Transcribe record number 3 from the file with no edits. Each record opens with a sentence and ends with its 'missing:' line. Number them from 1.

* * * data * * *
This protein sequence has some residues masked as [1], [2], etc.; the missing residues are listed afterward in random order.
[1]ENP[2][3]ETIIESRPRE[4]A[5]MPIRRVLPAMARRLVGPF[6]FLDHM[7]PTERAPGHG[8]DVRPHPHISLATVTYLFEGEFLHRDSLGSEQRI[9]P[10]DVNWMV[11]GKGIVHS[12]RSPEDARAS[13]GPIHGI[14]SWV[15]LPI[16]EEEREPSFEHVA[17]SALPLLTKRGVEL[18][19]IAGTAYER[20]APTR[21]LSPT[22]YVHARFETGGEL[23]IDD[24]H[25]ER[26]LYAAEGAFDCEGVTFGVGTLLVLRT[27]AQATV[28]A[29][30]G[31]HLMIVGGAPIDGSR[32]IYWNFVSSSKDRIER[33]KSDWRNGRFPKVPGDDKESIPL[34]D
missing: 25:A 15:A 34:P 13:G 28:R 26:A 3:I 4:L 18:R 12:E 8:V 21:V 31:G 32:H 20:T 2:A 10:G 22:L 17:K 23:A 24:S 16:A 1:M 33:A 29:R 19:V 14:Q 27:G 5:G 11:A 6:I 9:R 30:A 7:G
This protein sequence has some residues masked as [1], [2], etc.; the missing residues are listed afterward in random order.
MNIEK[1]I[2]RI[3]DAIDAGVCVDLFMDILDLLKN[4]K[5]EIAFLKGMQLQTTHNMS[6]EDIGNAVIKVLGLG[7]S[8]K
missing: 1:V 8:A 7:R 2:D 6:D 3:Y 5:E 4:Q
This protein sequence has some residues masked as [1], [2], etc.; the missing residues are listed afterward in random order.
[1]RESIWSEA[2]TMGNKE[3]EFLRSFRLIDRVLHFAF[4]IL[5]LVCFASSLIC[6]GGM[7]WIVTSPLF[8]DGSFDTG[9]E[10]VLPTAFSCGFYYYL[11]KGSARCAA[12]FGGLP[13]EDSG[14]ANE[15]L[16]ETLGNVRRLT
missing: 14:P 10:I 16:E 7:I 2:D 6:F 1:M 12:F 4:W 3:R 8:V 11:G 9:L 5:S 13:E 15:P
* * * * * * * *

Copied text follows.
This protein sequence has some residues masked as [1], [2], etc.; the missing residues are listed afterward in random order.
[1]RESIWSEA[2]TMGNKE[3]EFLRSFRLIDRVLHFAF[4]IL[5]LVCFASSLIC[6]GGM[7]WIVTSPLF[8]DGSFDTG[9]E[10]VLPTAFSCGFYYYL[11]KGSARCAA[12]FGGLP[13]EDSG[14]ANE[15]L[16]ETLGNVRRLT
missing: 14:P 10:I 16:E 7:I 2:D 6:F 1:M 12:F 4:W 3:R 8:V 11:G 9:L 5:S 13:E 15:P